Technology Constraining Practice




It's tempting, in any discussion of technology, to consider first the newest technologies.  As a technology becomes embedded in a culture, it tends to disappear and we forget that it is there.  It just becomes normal.  Photocopiers are so widely used by teachers nowadays, that no discussion of teaching technology even includes them.  But the ability to edit, copy, and paste content on a  computer, print it, and then make multiple copies has profoundly altered teachers' and students' relationships with content.  Where once a single text book was the only show in town, teachers can now customize and adapt content for specific needs.  This was revolutionary, yet is rarely recognized or discussed.  But the photocopier also constrains.  Teachers generally only have access to black and white copiers.  This results in only content that renders well in black-and-white being used.  Photocopiers do a great job of copying text.  This can result in written text being the preferred form of content. A casual glance at a primary school classroom for children who are too young to read reveals a cornucopia of photographs, magazine pages, illustrations and diagrams, all of which can be used to convey information without words.  But even more startling than the variety of non-text sources, is the abundance of colour.  College classrooms are less colourful.  Despite the adage that a picture is worth a thousand words, college students are rarely given photographs in handouts.  Is this because photographs are not relevant to their courses of study, or merely because photocopiers can't copy them well?  Do college students inhabit a monochrome world without colour charts and diagrams, because colour cannot convey additional meaning, or because photocopiers don't do colour?  I would argue that, in each case, it is the latter.  The photocopier has influenced the kinds of materials that college lecturers like to hand out.  The photocopiers' preferences have become the users' preferences.  The means of transmission has altered the message. This is precisely the argument put forward by Marshall McLuhan (1964) with profetic brevity when he coined the phrase the medium is the message.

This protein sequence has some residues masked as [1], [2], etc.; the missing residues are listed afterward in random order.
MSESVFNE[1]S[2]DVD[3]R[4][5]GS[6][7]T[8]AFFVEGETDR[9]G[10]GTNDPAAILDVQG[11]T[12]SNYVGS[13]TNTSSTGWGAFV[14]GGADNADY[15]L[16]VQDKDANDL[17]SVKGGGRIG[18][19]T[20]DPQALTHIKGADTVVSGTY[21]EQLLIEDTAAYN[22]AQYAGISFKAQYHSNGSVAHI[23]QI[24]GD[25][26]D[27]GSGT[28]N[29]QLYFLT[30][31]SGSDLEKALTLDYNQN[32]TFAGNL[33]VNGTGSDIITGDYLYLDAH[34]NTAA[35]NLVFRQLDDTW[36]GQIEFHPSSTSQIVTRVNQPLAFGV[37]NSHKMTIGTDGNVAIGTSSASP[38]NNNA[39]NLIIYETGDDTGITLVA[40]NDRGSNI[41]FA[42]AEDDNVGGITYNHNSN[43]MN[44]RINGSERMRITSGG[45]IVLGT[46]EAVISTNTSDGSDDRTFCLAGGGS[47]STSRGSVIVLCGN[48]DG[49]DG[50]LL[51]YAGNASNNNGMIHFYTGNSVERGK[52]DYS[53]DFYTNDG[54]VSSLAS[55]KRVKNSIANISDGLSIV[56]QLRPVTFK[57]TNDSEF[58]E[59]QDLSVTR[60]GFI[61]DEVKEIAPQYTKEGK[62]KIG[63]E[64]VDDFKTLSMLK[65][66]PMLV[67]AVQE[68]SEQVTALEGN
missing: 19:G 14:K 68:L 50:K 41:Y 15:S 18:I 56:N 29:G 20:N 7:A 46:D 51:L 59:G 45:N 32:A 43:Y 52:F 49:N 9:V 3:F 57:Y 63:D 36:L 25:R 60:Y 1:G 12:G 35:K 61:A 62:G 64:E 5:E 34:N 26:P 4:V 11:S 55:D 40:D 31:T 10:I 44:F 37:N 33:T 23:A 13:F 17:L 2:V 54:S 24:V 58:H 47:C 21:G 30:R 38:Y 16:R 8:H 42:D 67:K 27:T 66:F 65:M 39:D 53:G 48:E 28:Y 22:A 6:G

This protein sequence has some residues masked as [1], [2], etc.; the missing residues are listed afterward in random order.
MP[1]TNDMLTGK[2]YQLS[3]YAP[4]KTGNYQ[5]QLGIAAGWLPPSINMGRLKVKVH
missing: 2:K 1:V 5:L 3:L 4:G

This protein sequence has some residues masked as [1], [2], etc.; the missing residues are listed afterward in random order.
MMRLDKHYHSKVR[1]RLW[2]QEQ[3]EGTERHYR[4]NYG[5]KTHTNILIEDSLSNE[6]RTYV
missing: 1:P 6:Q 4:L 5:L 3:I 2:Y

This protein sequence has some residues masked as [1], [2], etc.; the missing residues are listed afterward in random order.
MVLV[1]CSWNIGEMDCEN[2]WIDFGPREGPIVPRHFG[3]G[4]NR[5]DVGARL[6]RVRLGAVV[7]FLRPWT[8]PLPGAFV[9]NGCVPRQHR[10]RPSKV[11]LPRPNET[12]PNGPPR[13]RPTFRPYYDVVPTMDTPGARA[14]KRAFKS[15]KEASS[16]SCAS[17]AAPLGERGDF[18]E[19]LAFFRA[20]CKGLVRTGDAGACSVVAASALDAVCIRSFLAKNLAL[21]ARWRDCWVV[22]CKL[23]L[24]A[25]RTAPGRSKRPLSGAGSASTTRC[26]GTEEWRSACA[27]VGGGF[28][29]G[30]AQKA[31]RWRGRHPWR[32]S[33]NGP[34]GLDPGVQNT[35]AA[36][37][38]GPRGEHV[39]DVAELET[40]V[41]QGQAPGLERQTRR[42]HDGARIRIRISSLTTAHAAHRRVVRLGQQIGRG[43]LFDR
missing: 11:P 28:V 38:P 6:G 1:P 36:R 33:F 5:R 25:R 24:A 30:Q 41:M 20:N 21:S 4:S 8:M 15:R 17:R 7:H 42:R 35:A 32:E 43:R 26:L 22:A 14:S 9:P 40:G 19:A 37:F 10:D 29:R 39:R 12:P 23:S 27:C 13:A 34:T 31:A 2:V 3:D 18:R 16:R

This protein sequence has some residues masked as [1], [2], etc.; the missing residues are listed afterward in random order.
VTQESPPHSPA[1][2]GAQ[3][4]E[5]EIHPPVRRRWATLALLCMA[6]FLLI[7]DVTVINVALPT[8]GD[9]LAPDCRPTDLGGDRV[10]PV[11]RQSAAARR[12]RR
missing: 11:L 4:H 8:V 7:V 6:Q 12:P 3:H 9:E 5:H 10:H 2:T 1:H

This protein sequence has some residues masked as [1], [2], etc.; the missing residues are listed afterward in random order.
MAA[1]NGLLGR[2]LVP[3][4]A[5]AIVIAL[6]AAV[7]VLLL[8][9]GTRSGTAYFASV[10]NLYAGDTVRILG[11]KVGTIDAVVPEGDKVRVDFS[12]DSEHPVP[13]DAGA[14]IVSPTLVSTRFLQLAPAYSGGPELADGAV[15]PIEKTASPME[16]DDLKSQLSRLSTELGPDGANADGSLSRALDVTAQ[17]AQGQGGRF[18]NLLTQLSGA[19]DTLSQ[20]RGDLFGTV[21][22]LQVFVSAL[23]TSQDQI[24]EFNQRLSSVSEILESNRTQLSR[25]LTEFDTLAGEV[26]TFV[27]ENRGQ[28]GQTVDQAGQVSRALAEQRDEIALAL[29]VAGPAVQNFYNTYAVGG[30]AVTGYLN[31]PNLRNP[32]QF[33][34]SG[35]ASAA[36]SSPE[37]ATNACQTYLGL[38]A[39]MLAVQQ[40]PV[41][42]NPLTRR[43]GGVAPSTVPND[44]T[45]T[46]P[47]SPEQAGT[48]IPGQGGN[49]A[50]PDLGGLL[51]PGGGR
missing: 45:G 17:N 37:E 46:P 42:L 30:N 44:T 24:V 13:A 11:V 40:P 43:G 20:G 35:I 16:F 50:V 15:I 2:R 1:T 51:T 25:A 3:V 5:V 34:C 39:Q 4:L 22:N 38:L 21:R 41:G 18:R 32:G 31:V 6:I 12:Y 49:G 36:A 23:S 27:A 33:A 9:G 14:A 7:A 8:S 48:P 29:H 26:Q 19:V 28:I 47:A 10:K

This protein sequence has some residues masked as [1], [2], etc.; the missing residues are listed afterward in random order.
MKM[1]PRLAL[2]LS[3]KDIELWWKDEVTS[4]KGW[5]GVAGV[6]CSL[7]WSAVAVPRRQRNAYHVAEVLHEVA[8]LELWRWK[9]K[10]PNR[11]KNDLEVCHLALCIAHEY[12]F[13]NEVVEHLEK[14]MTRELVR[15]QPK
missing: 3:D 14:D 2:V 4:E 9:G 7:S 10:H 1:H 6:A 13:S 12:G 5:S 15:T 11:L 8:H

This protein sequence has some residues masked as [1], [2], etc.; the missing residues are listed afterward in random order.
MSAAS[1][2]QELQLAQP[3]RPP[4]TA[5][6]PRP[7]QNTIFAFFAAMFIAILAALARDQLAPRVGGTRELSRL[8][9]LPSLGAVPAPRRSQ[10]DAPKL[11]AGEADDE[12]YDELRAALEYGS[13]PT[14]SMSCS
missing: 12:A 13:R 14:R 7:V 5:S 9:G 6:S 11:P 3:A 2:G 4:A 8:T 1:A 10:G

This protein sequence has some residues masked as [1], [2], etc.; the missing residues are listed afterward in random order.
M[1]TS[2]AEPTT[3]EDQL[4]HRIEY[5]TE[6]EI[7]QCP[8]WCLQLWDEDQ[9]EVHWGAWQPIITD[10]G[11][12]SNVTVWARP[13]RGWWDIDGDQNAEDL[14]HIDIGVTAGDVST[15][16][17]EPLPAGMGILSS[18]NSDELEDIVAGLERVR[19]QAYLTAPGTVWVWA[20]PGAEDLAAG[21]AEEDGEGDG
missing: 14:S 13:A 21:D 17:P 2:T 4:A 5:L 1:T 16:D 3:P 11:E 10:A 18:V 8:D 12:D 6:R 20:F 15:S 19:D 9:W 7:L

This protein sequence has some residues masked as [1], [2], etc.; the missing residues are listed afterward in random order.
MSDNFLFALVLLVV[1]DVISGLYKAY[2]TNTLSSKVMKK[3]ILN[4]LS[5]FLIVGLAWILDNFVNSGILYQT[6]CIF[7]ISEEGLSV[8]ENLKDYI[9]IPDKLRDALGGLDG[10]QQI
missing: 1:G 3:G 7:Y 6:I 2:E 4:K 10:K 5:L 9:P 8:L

The most important technology any teacher must interact with is the class room.  Again a visit to a primary school is very instructive.  Because social skills and group work are so important in early education, young children sit around a table facing each other rather than all facing the teacher.  Their interactions with each other are given primacy over everything else.  College classrooms, on the other hand, often have fixed seating and benches.  The entire room is designed around the premise that teacher will stand (not sit) and talk, while the will students sit in a fixed spot and take notes.  Such classrooms both presuppose and encourage particular kinds of teaching.  Attempting to engage students by getting them to interact with each other can be difficult in such spaces, even when student numbers are low.